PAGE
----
In this ” mini-com course “, Emmanuel Tourpe takes us on a demonstration about why we consume television.
In addition to being a well-known thinker, Emmanuel Tourpe is also Arte’s programme director, so he has full authority to decode our consumption habits.
This 8th opus of the ” mini-com courses ” was initially published by Emmanuel on his Facebook page, and is now brought to everyone’s attention on this blog with his kind permission.
Mini-com course n°8.
Why do we watch nonsense on TV – and while we’re at it why we love shows on Netflix
New York, 1942. The United States has just entered the war. Herta Herzog doesn’t even think about it. She is putting the finishing touches to an article that will revolutionise media research. She doesn’t know it yet, but the 30 pages entitled “What do we really know about the listeners of the daily radio soap operas?” will explode like a bomb: nothing will be the same again once this article is published by her husband Paul Lazarsfeld in the huge volume of “Radio Research 1942-1943”.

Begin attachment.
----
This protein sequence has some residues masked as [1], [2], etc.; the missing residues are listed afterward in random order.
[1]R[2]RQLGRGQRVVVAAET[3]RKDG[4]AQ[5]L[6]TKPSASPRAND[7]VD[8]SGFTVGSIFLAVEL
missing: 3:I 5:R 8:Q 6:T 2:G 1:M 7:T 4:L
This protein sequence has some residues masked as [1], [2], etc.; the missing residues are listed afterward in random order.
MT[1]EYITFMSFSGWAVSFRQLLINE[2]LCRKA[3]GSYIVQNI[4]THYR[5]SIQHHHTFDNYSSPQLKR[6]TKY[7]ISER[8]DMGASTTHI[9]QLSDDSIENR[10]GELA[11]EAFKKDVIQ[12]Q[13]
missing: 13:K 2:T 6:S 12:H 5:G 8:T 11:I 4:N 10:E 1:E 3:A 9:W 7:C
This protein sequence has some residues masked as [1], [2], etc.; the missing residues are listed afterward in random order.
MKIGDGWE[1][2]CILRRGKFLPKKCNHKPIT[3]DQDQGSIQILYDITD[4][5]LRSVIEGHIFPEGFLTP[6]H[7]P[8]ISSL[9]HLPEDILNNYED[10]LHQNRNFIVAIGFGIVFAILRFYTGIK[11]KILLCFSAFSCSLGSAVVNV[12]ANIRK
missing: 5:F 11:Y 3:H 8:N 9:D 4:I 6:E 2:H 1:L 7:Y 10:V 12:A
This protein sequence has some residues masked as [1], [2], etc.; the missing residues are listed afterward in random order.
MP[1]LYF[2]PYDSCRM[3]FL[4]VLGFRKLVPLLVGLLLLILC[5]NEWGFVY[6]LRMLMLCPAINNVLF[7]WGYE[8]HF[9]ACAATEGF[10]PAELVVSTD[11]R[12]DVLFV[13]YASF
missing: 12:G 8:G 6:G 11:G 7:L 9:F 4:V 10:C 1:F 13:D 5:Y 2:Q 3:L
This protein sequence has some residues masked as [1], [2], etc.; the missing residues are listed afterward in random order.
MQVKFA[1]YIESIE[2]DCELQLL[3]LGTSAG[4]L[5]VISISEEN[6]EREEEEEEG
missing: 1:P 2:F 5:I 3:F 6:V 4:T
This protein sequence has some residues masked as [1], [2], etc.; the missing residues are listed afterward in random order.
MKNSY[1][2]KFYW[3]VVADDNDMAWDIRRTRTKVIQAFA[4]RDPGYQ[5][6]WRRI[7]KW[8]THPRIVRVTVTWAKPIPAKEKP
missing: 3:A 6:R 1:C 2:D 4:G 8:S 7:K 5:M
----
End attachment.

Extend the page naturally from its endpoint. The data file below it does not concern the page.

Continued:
So, what did this former student of the most famous American researcher on the effects of the media – and who was soon to become a star herself – discover? Something no one expected.
Herta had been intrigued by a powerful phenomenon at the time: the enormous success of the soap operas broadcast daily on the radio among housewives, the “desperate housewives” of the time. These radio series were the ancestors of the Dallas and other Soap operas of the era. The self-righteous male world of 1940 had the most profound contempt for these female listeners and their radio shows. These love stories, a veritable Harlequin radio collection, were nothing more than a group of morons for brainless women. Radio’s degree zero, the height of stupidity.
We have to understand that this is a time when a musicologist and philosopher by the name of Theodor Adorno considered that even classical music concerts broadcast on the radio were a form of savagery and cultural stupidity that prevented people from going to concerts. So, daily series of impossible kisses, beautiful lovers and improbable dramas…